"So, listen. I've caught the hints. I get what you're saying. You want to ride The Bull. Can't say I blame you, but - I'm not sure you know what you're asking. I'm not sure if you're... ready for it." I tell him I am. "See, you say that," he replies, "but you really don't know what that means." Come on, I say, are we going to do this or not? He comes closer, leather armour creaking as it tightens around his battle-scarred muscles. He reaches up to pull my wrists together, pinning me to the wall. "Last chance." I tell him to go a little slower... and a lot harder. He pulls me roughly onto the bed, and... fade to black.
OH MY. If that left you feeling all steamy, then you wouldn't be the only one. Dragon Age: Inquisition's Iron Bull starts off as a witty yet slightly cold Qunari (that’s a huge, horned man-bull) warrior that towers imposingly over you and your entire party, but get to know him through the complex and engaging romance system and you'll discover the heart of a teddy bear underneath all that bravado.
More than that, though, Bull is one of the most interesting characters in Dragon Age, if not most fantasy RPGs. As a romantic interest, he begins as a casual fling and only ramps up the intensity once you tell him you want more. One of the men in his cohort is a transgender character, but if you act surprised by this fact, him and the rest of his gang will laugh at you for being weird about it. He makes sure you have consented before he continues with his sexy powerful sexy thing. He's unfazed by race, gender or sexual preference. He's caring, kind, yet kinky, and there's an extended gag about the generous size of his man/bullhood.
It's a huge step up from the standard romanceable characters in most games, which usually consist of two-dimensional partners, either straight as an arrow or pansexual enough to be interested in your character whatever magical being or alien race you are. Dragon Age Inquisition bucks that trend, because screw you, player - you're not the centre of everyone's world. Sexy mage Dorian likes men. Quirky archer Sera likes women. Solas only likes elven women. Deal with it, because that's what actual humans are like - not everyone will like you.
Though Dragon Age's gorgeously deep and emotional relationship system is as much a part of the story as the story itself, the lore that serves as a backdrop to the plot is a rich tapestry of incredibly detailed history. The amount of time, effort, research and creativity it must have taken to create such a realistically diverse world is mindblowing - there are subcultures within the larger society of the game.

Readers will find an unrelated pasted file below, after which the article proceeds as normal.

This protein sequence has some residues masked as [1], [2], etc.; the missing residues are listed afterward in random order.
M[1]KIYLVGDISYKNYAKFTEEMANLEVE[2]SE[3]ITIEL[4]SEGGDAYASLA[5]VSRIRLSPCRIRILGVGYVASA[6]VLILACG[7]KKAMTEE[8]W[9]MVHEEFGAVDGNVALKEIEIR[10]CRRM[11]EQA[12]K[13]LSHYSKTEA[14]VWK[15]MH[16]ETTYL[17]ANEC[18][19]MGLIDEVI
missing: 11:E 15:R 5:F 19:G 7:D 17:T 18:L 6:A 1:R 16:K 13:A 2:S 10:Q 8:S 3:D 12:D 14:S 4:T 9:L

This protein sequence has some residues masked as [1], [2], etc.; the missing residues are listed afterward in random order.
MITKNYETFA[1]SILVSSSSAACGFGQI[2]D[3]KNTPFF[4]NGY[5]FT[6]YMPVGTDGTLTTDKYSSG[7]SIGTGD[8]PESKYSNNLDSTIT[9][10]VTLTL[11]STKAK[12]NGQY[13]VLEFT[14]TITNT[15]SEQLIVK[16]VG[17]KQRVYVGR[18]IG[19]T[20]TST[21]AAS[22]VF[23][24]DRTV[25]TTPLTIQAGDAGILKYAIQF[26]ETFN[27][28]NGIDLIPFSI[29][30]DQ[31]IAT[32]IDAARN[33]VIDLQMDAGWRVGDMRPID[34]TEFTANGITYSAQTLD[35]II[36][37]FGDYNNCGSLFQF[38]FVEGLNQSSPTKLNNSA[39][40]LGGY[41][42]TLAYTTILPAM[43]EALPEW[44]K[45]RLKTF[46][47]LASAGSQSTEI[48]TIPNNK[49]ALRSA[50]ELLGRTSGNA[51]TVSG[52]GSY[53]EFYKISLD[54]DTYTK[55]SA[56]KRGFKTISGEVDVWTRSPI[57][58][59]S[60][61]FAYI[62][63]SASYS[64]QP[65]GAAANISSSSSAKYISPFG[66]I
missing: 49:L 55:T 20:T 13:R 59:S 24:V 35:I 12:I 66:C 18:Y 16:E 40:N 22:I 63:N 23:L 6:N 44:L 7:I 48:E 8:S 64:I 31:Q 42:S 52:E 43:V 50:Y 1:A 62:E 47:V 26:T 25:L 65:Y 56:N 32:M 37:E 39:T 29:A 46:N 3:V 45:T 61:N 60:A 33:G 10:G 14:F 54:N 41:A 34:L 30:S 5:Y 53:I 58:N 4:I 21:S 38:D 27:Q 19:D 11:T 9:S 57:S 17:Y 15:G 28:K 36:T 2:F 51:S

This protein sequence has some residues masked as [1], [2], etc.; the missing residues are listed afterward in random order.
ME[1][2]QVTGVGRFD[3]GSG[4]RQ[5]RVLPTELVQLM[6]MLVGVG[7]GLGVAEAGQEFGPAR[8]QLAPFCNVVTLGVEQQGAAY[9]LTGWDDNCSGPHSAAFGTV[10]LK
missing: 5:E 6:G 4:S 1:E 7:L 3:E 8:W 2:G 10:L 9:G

Orlais, based on the opulence of pre-revolutionary France, has complex political intrigue which threatens to destroy their society; there is systematic racism against elves, with racial slurs ("knife-ear") that feel as raw as real-world ones; dwarfs are considered to be weird, lesser beings because they live underground, but dwarfs that dwell on the surface are shunned by their kind. It's fascinating to dip in and out of the codex, where all this juicy information is found, to reveal little secrets about the mundanities of everyday life in the world of Thedas, or larger intrigues that change your understanding of certain situations.
And thank god this game is on next gen, because the locations are stunning. From the dilapidated headquarters of the Inquisition to the rich, extravagant golds and blues of Orlais, there is no corner of Thedas that doesn't capture exactly what the developers and artists wanted you to feel about each place.
Crestwood, for example, is an area surrounding a town that begins as a dark, rainy, plague-infested place, as grim and grey as the stone cliffs that surround it. After completing a quest to drain the lake and defeat the demons within, the weather undergoes a dramatic change, turning the place from one of misery to a sunny, slightly more cheery (though still demon-ridden) area. The buildings and settlements are designed after the races that dwell there, and you will find anything from glorious, imposing Tevinter ruins and ancient Elven stone edifices to masterfully carved underground dwarven palaces as you roam the land.
Everything, from the locations to the characters to the amount of care and attention to detail given to the game, is unique, impressive and thoughtful. Everything has been considered - the styles of architecture, the general approach to leadership favoured by each character - to the point where Dragon Age Inquisition feels like one of the most well-realised, profound and exciting experiences you'll find in a game. That's why it's a nailed-on entry on our list of the best games ever. And even if you don't care about that and you just want to bone a 10 foot man-bull, you'll probably still get more than enough for your money, if you get what I mean.